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North Early Winter Spire
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Northwest Corner (a.k.a. Boving-Pollack Route) T 
West Face, The T 

Northwest Corner (a.k.a. Boving-Pollack Route) 

YDS: 5.9 French: 5c Ewbanks: 17 UIAA: VI ZA: 17 British: HVS 5a

   
Type:  Trad, Alpine, 4 pitches, Grade III
Consensus:  YDS: 5.9 French: 5c Ewbanks: 17 UIAA: VI ZA: 17 British: HVS 5a [details]
FA: Paul Boving, Steve Pollack
Page Views: 7,350
Submitted By: Lizzy Trower on Jan 30, 2006

You & This Route  |  Other Opinions (42)
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BETA PHOTO: Climbers on p4. Photo from Concord Tower.

Description 

Typically done in 5 pitches, some can be strung together to do it in 4. There are some wide bits, but they are actually quite fun and don't require the use of wide crack techniques. The climb starts by scrambling up a trail traversing north along the base of North Early Winter to the base of a corner/crack that leads up to a ledge with lots of trees. P1 - Climb the crack/corner to the ledge. Part of it is a chimney that doesn't have much in terms of protection, but this section is short and fairly easy. P2 - From the left edge of the ledge, continue up and left through some more trees and up a corner to another belay ledge. P3 - Continue up a left-leading flake/wide crack (remember the big gear!!!) to another belay ledge with many slings wrapped around the tip of a small pillar. You don't want to skip this belay because you will want to have all your big gear for the next pitch. P4 - Continue up the "surprisingly secure offwidth" pitch. It seems like the best way to do this pitch is to smear up the face and stick your right arm in the crack for balance. Continue up to another sloping ledge below a roof. P5 - Traverse leftwards around the roof (watch rope drag!) and continue up the crack system as the angle eases and you reach the summit.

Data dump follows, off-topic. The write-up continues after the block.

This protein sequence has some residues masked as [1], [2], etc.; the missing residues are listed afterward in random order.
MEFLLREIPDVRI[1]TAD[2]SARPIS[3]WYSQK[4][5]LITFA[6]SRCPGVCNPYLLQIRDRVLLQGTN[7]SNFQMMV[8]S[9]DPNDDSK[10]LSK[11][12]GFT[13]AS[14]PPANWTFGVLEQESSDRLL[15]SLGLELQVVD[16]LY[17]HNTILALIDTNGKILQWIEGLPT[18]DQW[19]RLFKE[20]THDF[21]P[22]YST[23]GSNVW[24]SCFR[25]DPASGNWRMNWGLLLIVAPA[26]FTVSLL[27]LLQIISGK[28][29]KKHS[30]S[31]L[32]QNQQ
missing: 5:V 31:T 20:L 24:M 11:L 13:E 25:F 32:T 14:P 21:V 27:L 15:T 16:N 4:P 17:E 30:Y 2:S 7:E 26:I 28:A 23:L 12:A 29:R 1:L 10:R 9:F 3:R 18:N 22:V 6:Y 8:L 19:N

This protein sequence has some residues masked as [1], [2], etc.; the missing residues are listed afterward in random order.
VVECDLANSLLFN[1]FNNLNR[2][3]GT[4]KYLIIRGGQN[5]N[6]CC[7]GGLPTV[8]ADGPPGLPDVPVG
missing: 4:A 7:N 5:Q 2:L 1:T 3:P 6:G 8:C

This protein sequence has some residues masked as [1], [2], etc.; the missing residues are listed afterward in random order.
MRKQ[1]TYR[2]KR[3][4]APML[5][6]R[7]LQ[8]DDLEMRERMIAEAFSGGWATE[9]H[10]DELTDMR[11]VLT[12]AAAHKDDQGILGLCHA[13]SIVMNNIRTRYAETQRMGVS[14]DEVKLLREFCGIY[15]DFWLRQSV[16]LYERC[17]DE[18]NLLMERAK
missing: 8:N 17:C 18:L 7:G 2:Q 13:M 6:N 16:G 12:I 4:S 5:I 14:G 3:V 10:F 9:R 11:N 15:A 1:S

Protection 

A standard trad rack to 4" or 5". As usual on alpine routes, make sure to bring long runners to help reduce rope drag on the long, sometimes traversing pitches.


Photos of Northwest Corner (a.k.a. Boving-Pollack Route) Slideshow Add Photo
Off width pitch belay
Off width pitch belay
After pulling the last roof
BETA PHOTO: After pulling the last roof
Following the second pitch of the Boving-Pollack. (Photo thanks to Matt Farmer)
Following the second pitch of the Boving-Pollack. ...
Matt Farmer leading the infamous offwidth pitch of the Boving-Pollack. It's not as bad as it may look or sound. (Photo thanks to Matt Farmer)
Matt Farmer leading the infamous offwidth pitch of...
Looking south on the Northwest Corner route of North Early Winters Spire (taken from Liberty Bell summit).  Note the large flake/crack that is the offwidth 4th pitch.
BETA PHOTO: Looking south on the Northwest Corner route of Nor...
Climbing the 5.8 wide layback pitch.  Photo by Brad J.
BETA PHOTO: Climbing the 5.8 wide layback pitch. Photo by Bra...